Reports from NASA indicate that the fractures, or "tiger stripes," where icy jets erupt on Saturn's moon Enceladus will be the target of a close flyby by the Cassini spacecraft on Monday, August 11. And they're talking close when it's only 50 kilometers (30 miles) from the surface! Just after the closest approach, all of the spacecraft's cameras that have been covering infrared wavelengths, where temperatures are mapped as well as visible light and ultraviolet, will then focus on the fissures running along the moon's south pole. That is where the jets of icy water vapor emanate and erupt hundreds of miles into space, which have fascinated scientists since their discovery in 2005.
"Our main goal is to get the most detailed images and remote sensing data ever of the geologically active features on Enceladus," said Paul Helfenstein, a Cassini imaging team associate at Cornell University in Ithaca, NY. "From this data we may learn more about how eruptions, tectonics, and seismic activity alter the moon's surface. We will get an unprecedented high-resolution view of the active area immediately following the closest approach."
Seeing inside one of the fissures in high resolution may provide more information on the terrain and depth of the fissures, as well as the size and composition of the ice grains inside. Refined temperature data could help scientists determine if water, in vapor or liquid form, lies close to the surface and better refine their theories on what powers the jets.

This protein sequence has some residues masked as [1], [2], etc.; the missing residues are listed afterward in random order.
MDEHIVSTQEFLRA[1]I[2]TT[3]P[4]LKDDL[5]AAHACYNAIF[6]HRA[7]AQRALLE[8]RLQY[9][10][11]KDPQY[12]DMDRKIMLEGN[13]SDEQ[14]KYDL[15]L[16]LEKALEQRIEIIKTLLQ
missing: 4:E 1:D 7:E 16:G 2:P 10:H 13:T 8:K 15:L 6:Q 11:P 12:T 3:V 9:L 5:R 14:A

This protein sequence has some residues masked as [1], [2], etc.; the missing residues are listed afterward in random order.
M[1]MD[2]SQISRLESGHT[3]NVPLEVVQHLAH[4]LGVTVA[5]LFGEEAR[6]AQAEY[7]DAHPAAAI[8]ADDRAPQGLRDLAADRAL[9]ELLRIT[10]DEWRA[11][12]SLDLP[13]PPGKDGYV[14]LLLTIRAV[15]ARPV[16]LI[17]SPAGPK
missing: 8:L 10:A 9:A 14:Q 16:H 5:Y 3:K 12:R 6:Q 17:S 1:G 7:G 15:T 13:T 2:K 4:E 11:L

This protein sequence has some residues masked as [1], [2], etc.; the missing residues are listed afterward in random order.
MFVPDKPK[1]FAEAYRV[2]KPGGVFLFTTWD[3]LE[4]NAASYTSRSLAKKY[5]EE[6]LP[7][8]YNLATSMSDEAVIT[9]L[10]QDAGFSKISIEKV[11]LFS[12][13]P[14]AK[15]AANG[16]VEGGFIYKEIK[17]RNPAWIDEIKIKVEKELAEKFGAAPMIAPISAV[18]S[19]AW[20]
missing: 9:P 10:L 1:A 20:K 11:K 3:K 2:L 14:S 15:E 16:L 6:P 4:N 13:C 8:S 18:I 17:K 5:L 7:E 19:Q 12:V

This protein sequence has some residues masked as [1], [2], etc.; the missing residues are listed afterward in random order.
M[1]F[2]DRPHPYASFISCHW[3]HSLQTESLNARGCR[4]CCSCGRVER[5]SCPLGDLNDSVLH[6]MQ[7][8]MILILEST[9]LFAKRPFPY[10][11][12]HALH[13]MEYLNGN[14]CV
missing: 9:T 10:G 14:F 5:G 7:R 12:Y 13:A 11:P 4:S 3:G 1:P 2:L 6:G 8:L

Imaging sequences will capture stereo views of the north polar terrain, and high resolution images of the south polar region will begin shortly after closest approach to Enceladus. The image resolution will be as fine as seven meters per pixel (23 feet) and will cover known active spots on three of the prominent "tiger stripe" fractures.
In addition to mapping the moon's surface in visible light as well as infrared and ultraviolet light, Cassini will help determine the size of the ice grains and distinguish other elements mixed in with the ice, such as oxygen, hydrogen, or organics.
Other instruments will measure the temperatures along the fractures, which happen to be some of the hottest spots on the moon's surface. "We'd like to refine our numbers and see which fracture or stripe is hotter than the rest because these results can offer evidence, one way or the other, for the existence of liquid water as the engine that powers the plumes," said Bonnie Buratti of JPL, team member on Cassini's visual and infrared mapping spectrometer.
Cassini discovered evidence for the geyser-like jets on Enceladus in 2005, finding that the continuous eruptions of ice water create a gigantic halo of ice and gas around Enceladus, which helps supply material to Saturn's E-ring. This marks Cassini's second flyby of Enceladus this year. During Cassini's last flyby of Enceladus in March, the spacecraft snatched up precious samples and tasted comet-like organics inside the little moon. Two more Enceladus flybys are coming up in October, and they may bring the spacecraft even closer to the moon (than the 30 mile pass this time).